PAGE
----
Following a storm of criticism, Pongpat and the first team of investigators were soon replaced.
While claiming that the memory of his time in hospital was spotty, Jenphop also said that he had declined any operation that involves needles because he had a phobia for them.
“Just by seeing a needle made me nauseous and forced me to turn away,” Jenphop told the court, adding that he usually avoided any use of needles “unless absolutely necessary.”
Although police made another request for blood test, Jenphop said he delayed their request until March 28, when he had to give up blood sample for a knee surgery.
But by that time any trace of illegal substance would have vanished, so the investigators order a more detailed test on Jenphop’s DNA samples – specifically his hair – which would allow them to check for any residue of any intoxicant or antidepressant, said prosecutor Siripong. Jenphop said he declined because he thought the blood sample he had already given could substitute as a testing material.
“I did not object to giving it,” Jenphop said during a particularly intense questioning from the prosecutor. “I just thought it was unnecessary.”
Siripong pressed on.
“The document specifically asked for your hair, not your blood,” he said.
“I thought it meant any part of the element of my body. I didn’t know they were asking for my hair. I didn’t even know what the test was for!” he said.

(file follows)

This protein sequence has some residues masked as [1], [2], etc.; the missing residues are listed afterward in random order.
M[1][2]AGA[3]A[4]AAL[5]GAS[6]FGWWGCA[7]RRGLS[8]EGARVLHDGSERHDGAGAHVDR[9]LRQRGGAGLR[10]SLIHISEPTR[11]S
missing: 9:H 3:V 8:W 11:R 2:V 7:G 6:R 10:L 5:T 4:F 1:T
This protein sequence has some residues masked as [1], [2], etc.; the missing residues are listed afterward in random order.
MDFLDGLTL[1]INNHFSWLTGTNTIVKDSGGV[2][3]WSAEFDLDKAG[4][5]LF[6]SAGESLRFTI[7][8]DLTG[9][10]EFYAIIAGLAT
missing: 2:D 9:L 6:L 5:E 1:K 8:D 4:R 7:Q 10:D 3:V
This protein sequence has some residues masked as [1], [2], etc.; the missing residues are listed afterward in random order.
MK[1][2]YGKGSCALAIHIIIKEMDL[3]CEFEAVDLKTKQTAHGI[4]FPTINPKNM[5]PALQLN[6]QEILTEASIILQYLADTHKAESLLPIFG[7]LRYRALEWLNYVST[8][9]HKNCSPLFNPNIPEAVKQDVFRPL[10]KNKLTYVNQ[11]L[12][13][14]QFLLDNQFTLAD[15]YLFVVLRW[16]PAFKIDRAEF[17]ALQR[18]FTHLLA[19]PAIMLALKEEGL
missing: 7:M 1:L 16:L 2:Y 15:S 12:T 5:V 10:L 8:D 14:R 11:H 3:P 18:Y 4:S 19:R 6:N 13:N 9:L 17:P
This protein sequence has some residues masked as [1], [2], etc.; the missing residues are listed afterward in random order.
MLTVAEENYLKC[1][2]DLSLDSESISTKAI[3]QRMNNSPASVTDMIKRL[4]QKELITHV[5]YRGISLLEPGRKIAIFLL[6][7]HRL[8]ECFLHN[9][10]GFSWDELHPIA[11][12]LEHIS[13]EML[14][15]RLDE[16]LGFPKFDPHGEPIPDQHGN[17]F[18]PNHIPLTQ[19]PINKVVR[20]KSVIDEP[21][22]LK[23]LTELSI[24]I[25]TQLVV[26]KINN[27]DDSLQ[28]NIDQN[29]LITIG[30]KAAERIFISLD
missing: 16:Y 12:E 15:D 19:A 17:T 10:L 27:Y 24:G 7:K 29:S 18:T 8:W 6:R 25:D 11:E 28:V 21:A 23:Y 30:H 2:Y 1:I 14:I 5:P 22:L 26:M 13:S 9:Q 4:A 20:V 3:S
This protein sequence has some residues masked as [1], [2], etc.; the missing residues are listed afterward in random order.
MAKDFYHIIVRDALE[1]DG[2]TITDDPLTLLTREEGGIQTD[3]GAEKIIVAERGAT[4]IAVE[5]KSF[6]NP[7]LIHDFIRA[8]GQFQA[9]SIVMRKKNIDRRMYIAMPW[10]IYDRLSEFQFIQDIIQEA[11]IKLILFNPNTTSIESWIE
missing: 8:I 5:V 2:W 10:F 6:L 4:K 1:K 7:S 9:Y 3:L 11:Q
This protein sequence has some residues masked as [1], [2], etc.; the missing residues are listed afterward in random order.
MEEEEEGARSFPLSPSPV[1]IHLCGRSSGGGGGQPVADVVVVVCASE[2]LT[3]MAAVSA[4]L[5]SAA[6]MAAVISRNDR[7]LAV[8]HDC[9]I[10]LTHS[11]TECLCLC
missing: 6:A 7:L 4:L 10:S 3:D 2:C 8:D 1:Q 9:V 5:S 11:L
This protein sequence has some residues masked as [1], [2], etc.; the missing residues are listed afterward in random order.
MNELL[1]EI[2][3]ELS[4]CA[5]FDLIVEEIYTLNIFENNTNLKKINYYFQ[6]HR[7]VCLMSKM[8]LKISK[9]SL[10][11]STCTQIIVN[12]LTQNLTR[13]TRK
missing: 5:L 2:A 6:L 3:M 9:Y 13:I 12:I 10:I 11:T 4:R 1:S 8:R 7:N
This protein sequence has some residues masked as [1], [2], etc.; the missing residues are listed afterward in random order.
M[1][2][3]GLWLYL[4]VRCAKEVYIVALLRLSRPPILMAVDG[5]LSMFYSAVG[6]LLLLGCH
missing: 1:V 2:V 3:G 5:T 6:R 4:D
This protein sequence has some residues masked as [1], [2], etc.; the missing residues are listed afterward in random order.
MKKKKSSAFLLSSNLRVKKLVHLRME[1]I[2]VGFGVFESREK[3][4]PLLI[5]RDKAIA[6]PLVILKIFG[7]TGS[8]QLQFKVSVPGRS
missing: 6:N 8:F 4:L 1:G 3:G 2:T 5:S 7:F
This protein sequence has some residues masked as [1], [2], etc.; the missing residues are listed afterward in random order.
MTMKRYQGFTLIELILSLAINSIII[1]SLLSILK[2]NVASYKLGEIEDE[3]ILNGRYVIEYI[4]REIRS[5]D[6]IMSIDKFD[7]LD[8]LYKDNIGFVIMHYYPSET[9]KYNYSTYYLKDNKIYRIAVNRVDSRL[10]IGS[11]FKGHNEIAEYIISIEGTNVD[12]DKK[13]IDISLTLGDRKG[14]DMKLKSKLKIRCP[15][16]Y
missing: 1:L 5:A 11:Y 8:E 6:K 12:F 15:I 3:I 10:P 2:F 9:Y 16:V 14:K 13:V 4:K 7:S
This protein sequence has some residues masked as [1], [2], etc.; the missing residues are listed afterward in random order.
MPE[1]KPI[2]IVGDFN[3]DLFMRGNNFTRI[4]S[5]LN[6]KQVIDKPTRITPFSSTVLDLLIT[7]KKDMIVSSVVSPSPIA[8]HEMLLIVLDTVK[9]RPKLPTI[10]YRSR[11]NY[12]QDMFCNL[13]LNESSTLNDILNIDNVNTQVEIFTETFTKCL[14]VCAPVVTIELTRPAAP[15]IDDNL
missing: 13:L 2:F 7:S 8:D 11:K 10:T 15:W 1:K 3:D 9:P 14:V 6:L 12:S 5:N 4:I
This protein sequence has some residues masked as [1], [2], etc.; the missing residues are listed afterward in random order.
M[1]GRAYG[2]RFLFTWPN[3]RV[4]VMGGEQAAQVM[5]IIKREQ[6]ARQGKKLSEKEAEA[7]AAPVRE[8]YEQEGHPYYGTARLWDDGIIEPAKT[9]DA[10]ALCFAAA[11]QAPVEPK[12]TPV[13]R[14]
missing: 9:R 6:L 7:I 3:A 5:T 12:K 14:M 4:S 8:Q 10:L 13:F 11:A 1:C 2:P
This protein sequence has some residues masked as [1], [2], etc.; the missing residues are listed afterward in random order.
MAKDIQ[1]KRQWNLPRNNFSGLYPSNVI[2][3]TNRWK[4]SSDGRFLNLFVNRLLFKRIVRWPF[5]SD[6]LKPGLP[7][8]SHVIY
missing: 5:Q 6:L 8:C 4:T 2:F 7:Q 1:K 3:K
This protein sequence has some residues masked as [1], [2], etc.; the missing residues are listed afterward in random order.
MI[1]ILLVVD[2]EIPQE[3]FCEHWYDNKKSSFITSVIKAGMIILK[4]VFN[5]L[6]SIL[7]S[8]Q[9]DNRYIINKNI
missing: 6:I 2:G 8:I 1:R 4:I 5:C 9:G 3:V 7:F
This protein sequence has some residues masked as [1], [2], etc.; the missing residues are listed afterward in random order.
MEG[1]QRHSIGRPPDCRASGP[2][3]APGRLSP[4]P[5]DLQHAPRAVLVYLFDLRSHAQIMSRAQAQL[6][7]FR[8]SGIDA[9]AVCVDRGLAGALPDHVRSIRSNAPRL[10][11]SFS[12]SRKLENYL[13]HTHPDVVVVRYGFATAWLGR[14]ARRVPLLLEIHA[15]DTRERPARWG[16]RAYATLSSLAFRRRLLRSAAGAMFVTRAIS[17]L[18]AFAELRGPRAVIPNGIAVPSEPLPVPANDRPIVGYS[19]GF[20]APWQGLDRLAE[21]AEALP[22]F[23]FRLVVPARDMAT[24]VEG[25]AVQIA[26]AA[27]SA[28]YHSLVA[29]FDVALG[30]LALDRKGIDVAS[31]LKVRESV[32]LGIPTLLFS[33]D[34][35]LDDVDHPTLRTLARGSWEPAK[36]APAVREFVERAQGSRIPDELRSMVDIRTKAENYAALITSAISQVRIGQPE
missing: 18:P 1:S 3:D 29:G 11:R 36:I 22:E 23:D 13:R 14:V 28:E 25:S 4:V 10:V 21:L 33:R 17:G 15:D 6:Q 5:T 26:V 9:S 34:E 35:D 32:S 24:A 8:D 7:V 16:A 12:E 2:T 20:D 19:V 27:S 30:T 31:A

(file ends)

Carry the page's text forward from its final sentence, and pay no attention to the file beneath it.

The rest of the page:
Police eventually decided to file a charge of DUI and resisting laws enforcement officers against Jenphop.
Drugs and Speed
Throughout more than two hours of Jenphop’s testimony and cross examination, other details emerged for the first time about his mental and family background. Jenphop said he suffered from depression, occasional fights with his parents and an uncontrollable rage that prompted his family to admit him to a psychiatric institution some years ago.
Because of his condition, Jenphop told the court he was prescribed nine different medications. One of them is Lexotan, an antidepressant based on bromazepam, which he said could impair driving and his concentration. He never took it when he had to attend meetings or drive long distances, he added.
Although police found the drug in his car, Jenphop insisted he did not take it before driving that day. However, he admitted to taking one just before he went to bed the night before.
Asked whether the specific packet of Lexotan was the one prescribed by his doctor, Jenphop said he lost the actual pack and bought a new one on his own, which carried a larger dose, but he maintained that he took care to divide each tablet by four.
He also told the court the sequences of events that led to the crash on the Ayutthaya highway. Asked about a video that showed his Mercedes-Benz plowing through a toll booth, Jenphop said he thought it would open for his Easy Pass, but the gate malfunctioned.
Police said he crashed into the Ford Fiesta driven by Krissana at more than 200 kph. Jenphop said he only accelerated to that speed when he tried to overtake a car. He said the Ford appeared to be shifting to the right lane, so he sped up his car, but the lane change didn’t happen.
“Just several seconds before the impact, the car I crashed, I don’t know if he changed his mind or what, but he came back to the left lane,” Jenphop said. “I was shocked. I was about to crash now.”
He said he tried to brake and stop the vehicle, but the tremendous speed meant the car ended up slamming into the Ford, setting it on fire and killing the two victims.
Concluding his testimony, Jenphop said he regretted his action and had made many attempts of remedy, such as ordaining as a monk to make merit for the two victims and paying compensation to their families.
A verdict is expected on July 19.